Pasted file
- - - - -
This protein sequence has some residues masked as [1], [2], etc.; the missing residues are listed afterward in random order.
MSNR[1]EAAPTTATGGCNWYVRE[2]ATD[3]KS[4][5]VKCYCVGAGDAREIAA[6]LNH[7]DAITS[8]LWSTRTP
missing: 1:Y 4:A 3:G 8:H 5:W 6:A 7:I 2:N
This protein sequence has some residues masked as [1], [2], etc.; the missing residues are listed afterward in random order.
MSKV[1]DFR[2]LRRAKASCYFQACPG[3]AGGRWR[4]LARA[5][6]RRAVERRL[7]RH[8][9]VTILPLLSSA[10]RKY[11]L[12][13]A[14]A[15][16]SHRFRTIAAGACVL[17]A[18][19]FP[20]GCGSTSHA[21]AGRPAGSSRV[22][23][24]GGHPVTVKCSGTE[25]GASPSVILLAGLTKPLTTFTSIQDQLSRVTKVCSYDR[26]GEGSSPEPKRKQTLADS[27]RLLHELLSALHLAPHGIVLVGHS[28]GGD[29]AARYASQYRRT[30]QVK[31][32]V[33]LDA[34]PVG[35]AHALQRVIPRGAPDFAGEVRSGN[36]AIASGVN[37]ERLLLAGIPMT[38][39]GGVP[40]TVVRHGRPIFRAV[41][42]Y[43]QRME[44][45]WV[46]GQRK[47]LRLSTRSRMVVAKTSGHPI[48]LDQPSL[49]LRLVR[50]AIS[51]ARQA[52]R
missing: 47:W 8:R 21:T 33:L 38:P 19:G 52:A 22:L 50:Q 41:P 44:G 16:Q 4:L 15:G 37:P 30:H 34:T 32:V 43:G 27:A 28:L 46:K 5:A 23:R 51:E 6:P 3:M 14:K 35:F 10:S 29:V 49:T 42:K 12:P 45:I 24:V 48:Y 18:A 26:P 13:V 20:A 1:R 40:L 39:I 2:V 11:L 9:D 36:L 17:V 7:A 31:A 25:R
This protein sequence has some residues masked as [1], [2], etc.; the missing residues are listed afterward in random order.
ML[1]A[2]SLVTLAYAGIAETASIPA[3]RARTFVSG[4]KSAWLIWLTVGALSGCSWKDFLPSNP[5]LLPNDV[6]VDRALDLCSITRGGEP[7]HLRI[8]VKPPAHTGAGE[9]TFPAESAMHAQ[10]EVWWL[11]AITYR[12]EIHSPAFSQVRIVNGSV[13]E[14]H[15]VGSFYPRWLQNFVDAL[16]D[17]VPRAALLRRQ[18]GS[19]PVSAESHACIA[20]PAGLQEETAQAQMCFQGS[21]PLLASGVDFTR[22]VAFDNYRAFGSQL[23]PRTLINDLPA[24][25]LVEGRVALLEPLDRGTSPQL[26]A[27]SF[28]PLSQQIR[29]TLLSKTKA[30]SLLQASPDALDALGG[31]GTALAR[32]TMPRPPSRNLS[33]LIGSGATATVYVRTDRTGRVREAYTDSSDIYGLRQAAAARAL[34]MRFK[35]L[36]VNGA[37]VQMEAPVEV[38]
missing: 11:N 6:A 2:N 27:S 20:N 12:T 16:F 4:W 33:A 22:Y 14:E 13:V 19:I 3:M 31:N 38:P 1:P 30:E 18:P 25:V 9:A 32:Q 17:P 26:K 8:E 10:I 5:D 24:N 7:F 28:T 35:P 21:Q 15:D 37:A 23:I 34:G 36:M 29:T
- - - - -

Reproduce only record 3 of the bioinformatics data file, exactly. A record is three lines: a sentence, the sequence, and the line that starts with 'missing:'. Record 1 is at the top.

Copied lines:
This protein sequence has some residues masked as [1], [2], etc.; the missing residues are listed afterward in random order.
ML[1]A[2]SLVTLAYAGIAETASIPA[3]RARTFVSG[4]KSAWLIWLTVGALSGCSWKDFLPSNP[5]LLPNDV[6]VDRALDLCSITRGGEP[7]HLRI[8]VKPPAHTGAGE[9]TFPAESAMHAQ[10]EVWWL[11]AITYR[12]EIHSPAFSQVRIVNGSV[13]E[14]H[15]VGSFYPRWLQNFVDAL[16]D[17]VPRAALLRRQ[18]GS[19]PVSAESHACIA[20]PAGLQEETAQAQMCFQGS[21]PLLASGVDFTR[22]VAFDNYRAFGSQL[23]PRTLINDLPA[24][25]LVEGRVALLEPLDRGTSPQL[26]A[27]SF[28]PLSQQIR[29]TLLSKTKA[30]SLLQASPDALDALGG[31]GTALAR[32]TMPRPPSRNLS[33]LIGSGATATVYVRTDRTGRVREAYTDSSDIYGLRQAAAARAL[34]MRFK[35]L[36]VNGA[37]VQMEAPVEV[38]
missing: 11:N 6:A 2:N 27:S 20:N 12:T 16:F 4:W 33:A 22:Y 14:E 13:V 19:I 3:M 31:N 38:P 1:P 30:E 18:P 25:V 9:A 32:Q 17:P 26:K 8:E 10:I 5:D 24:N 7:F 28:T 35:P 21:Q 15:D 37:A 23:I 34:G 36:M 29:T